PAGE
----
Diigo V3 a Win with Non-Intrusive Social Networking
I have been an avid Diigo user for some time now. I use it to manage my bookmarks, to take notes, and organize and share my research. It’s even become my primary blogging tool. Each time I think that I’ve finally mastered Diigo, they add some new feature or enhancement. Now, with the newly released Diigo V3, Diigo comes bounding into the social networking world. While it seems like everyone is getting into social networking these days, most are building communities around who knows who. Diigo, leveraging its success as a knowledge sharing tool, is building communities around who knows what.
Diigo was first posted in the eHub directory at the end of 2005. Since that time, there has been a continuous stream of enhancements, many in response to their very active user forum. The new V3 really opens the flood gates with over a hundred new features, most revolving around a much more social Diigo. So much has Diigo focused on improving the social lives of Diigo users everywhere, that they’re even given a name to the concept: Social Information Networking.
Social Information Networking has to do with creating your social network around knowledge. It’s the ability to create a social network “with varying degrees of non-intrusiveness” around varying types and collections of knowledge. For those of us suffering from Facebook-fatigue, this is a refreshing diversion from the broader social networking scene. In terms of features, this translates into options. Lots of options.
I really latched on to Diigo’s theme of “varying degrees of non-intrusiveness”. As a knowledge worker, I want to be able to focus on the task at hand, yet I need to be able to quickly plumb the expertise of others. The redesigned browser toolbar is a well thought-out answer to this need. (On a side note. I really hate when some company pushes an ‘update’ that takes away working features. ‘Streamlining’ does not mean reducing the functionality of the application! Diigo, I’m happy to say, did not do any such ‘streamlining’.) The V3 toolbar now sports a little box in the left corner that, when clicked, opens up a shiny new sidebar. I’m not usually a sidebar sort of person; I like my screen real estate too much.
But Diigo’s new sidebar packs a lot of useful information that follows you from site to site. There’s a tab for your recent bookmarks, a tab that shows the status of your Diigo friends, and a tab that shows you who else has bookmarked the page or the site, including any annotations that have been left on the page by other Diigo users. This is huge! It means instant access to people with whom you have this page in common.
Prior to this new version, I admit that I rarely visited the Diigo website. I had everything I needed right in the Diigo browser toolbar. I still think that the toolbar is one of the best blogging tools out there, but since I’ve begun utilizing the new sidebar, I’ve found myself back at Diigo.com more and more. I’m finding myself looking at who else has bookmarked this page, scrolling through other people’s bookmarks, people who I’ve noticed share similar interests. Then I’ll look through their tags, because maybe they’ve collected some body of knowledge about some other thing. And then it dawns on me– OMG! I’m being social!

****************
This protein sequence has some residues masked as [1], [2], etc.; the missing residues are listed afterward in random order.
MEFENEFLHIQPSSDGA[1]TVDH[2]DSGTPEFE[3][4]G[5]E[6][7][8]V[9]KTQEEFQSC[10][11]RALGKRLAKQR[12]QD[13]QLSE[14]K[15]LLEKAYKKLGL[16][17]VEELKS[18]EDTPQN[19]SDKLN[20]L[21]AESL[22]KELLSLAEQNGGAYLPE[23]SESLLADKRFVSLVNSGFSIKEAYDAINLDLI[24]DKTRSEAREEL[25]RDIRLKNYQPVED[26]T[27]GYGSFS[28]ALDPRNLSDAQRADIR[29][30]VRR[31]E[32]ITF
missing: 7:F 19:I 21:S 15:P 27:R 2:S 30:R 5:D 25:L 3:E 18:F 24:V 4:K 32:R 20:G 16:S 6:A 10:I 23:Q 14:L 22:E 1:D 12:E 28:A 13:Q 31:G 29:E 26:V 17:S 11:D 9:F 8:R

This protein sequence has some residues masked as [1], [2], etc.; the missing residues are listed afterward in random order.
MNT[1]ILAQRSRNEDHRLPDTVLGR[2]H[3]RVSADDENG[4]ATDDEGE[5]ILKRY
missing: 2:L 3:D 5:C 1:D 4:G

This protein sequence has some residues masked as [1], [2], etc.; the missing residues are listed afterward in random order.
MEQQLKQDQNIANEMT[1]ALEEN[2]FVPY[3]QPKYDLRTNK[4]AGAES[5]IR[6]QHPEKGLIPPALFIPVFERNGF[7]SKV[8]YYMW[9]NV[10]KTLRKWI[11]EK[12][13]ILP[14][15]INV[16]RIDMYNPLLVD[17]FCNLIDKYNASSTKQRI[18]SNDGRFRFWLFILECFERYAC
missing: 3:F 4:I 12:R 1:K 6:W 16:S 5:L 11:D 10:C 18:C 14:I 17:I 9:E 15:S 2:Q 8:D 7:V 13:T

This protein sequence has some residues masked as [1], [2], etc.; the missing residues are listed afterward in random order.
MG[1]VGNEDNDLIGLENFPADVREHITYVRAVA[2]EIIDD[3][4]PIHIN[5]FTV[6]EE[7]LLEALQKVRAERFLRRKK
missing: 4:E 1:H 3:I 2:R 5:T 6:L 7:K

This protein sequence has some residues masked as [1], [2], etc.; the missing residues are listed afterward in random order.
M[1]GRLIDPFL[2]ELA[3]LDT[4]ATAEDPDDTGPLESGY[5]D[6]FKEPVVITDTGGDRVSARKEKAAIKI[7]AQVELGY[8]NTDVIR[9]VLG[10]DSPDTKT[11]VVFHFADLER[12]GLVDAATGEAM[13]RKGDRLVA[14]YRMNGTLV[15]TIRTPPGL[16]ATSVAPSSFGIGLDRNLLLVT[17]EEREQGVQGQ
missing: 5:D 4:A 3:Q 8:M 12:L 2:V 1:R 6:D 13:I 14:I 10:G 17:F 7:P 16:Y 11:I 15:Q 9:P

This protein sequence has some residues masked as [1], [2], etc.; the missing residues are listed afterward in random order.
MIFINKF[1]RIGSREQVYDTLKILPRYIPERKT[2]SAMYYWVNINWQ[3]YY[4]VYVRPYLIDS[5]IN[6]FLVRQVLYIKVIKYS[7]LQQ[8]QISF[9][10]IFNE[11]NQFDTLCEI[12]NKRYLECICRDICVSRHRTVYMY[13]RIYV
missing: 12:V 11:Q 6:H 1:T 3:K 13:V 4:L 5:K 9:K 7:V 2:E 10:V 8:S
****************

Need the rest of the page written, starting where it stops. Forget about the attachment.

It comes back to that “varying degrees of non-intrusiveness” thinking again. I’ve got lots of options when it comes to interacting with another Diigo user. I can page through their bookmarks or check out a specific tag they’ve used. I can choose to follow them so I’ll always know if they’ve found a new lifehacks website or climate change blog. Or I can invite them to be one of my Diigo friends.
Diigo also has some really cool ways of creating communities around knowledge items. I can join a community around a specific tag, such as ”lifehacks” or a community that has developed around a specific web site, like eHub. Or I can create a community (which Diigo calls a group) around a topic of my choosing. Groups are very powerful knowledge devices. These are semi-autonomous knowledge sharing communities that let your explore the web together through annotations and bookmarks, and then give you the ability to rate bookmarks, pushing the most relevant items to the top. This is a great model for quickly disseminating and distilling knowledge among a team of researchers.
There are, obviously, dozens of features that I haven’t touched on here. In fact, I’m quite literally learning more about the new Diigo every day. As a user, I’ve found many, many things to be exited about. As a reviewer, I’ve found very little to be critical of. My biggest complaint is that, using the old toolbar, the send-to-blog feature opened a new blog entry in a new browser tab. In V3 (using FireFox) the send-to-blog opens in the same window, meaning that you can’t go back and look at the page you’re blogging about. However, if that is my harshest criticism, I think Diigo is doing alright.
In summary, Diigo’s new sidebar is well designed. It allows me to focus on my work while, at the same time, giving me access to Diigo’s knowledge community. Improvements to Diigo Groups has turned this aspect of the Diigo community into a powerful way to distribute and refine knowledge among a team. And Diigo’s “varying degrees of non-intrusiveness” approach to social networking has infused a level of maturity into the social networking world that has been sorely lacking up to this point. There’s a lot of hype around Diigo right now, and the bottom line is that it’s well-deserved.
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